Josephus, Jewish Antiquities

LCL 242: 400-401

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κάλυκα προσεχῆ τῷ κλωνί, περίεισι δ᾿ αὐτὴν ἔλυτρον, ὅπερ ἀποκρίνεται καθ᾿ αὑτὸ πρὸς τὸν καρπὸν μεταβαλεῖν ἠργμένης· ὁ δὲ κάλυξ μεγέθους ἐστὶ σκυταλίδος τοῦ μικροῦ δακτύλου, κρατῆρι δ᾿ ἐμφερὴς τὴν περιγραφήν. σημανῶ δὲ καὶ τοῦτο 175τοῖς οὐ μεμαθηκόσι· σφαιρίδος εἰς δύο τετμημένης περὶ τῷ πυθμένι τὴν ἑτέραν τομὴν ἔχει φυόμενος ἀπὸ ῥίζης περιφερής· εἶτα συνιὼν κατ᾿ ὀλίγον ὑποκοιλαινούσης εὐπρεπῶς τῆς ὑποχωρήσεως ἀνευρύνεται πάλιν ἠρέμα κατὰ χεῖλος, 176ὁμοίως ὀμφαλῷ ῥοιᾶς τετμημένος. ἐπίθεμα δ᾿ αὐτῷ ἡμισφαίριον προσπέφυκεν ἀκριβῶς <ὡς>1 ἂν εἴποι τις τετορνευμένον, ὑπερανεστώσας ἔχον τὰς ἐντομάς, ἃς εἶπον τῇ ῥοιᾷ παραπλησίως βλαστάνειν, ἀκανθώδεις καὶ εἰς ὀξὺ παντελῶς 177ἀποληγούσας τὸ ἄκρον. φυλάττει δ᾿ †ὑπὸ2 τῷ ἐπιθέματι τὸν καρπὸν διὰ παντὸς τοῦ κάλυκος, ὄντα βοτάνης σπέρματι τῆς σιδηρίτιδος ὅμοιον, ἀφίησι δ᾿ ἄνθος τῷ τῆς μήκωνος πλαταγωνίῳ 178δυνάμενον δοκεῖν ἐμφερὲς εἶναι. ἐκ τούτου μὲν στέφανος ἐκκεχάλκευται ὅσον ἀπὸ τοῦ ἰνίου πρὸς ἑκάτερον τῶν κροτάφων. τὸ δὲ μέτωπον ἡ μὲν ἐφιελὶς οὐκ ἔπεισι, λεγέσθω γὰρ οὕτως ὁ κάλυξ, τελαμὼν δ᾿ ἐστὶ χρύσεος, ὃς ἱεροῖς γράμμασι τοῦ

  • 1ins. Niese.
  • 2ἐπὶ codd.

Jewish Antiquities III

puts forth a calyx closely adhering to the twig, and enveloped in a husk which detaches itself automatically when it begins to turn into fruit; this calyx is as big as a joint of the little finger and resembles a bowl in contour. This too I will describe for those unfamiliar with it. Imagine a ball cut in two: the calyx at the stem presents the lower half of this, emerging from its base in rounded form; then gradually converging with a graceful re-entrant curve, it broadens out again gently near the rim, where it is indented like the navela of a pomegranate. Its hemispherical lid adheres closely to it, turned (as one might say) to a nicety, and is surmounted by those jagged spikes whose growth I compared to that on the pomegranate, prickly and terminating in quite a sharp point. Beneathb this lid the plant preserves its fruit which fills the whole of the calyx and resembles the seed of the herb sideritisc; while the flower which it produces may be thought comparable to the broad petals of a poppy. It was, then, on the model of this plant that was wrought the crown extending from the nape of the neck to the two temples; the forehead, however, was not covered by the ephielisd (for so we may call the calyx), but had a platee of gold, bearing; graven in sacredf Ex. xxviii. 36 f., xxxix. 30 f.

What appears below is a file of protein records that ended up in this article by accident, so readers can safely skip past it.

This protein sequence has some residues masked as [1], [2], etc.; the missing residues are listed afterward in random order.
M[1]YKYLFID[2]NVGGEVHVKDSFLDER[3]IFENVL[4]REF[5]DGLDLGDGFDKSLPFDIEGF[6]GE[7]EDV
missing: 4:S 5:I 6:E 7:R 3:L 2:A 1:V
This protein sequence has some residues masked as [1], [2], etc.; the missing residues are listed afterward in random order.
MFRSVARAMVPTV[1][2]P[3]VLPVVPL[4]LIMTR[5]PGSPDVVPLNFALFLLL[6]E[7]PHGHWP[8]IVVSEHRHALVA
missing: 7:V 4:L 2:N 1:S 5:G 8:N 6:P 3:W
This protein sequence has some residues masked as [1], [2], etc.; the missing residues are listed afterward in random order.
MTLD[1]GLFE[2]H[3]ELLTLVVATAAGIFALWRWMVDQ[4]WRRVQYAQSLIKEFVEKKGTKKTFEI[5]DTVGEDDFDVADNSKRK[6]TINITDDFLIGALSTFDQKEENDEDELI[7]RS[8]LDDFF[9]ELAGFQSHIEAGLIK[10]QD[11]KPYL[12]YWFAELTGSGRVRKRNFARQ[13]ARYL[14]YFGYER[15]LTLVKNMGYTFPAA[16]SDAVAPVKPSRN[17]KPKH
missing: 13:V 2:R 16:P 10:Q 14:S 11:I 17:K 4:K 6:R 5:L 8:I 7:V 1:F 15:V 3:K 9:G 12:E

DOI: 10.4159/DLCL.josephus-jewish_antiquities.1930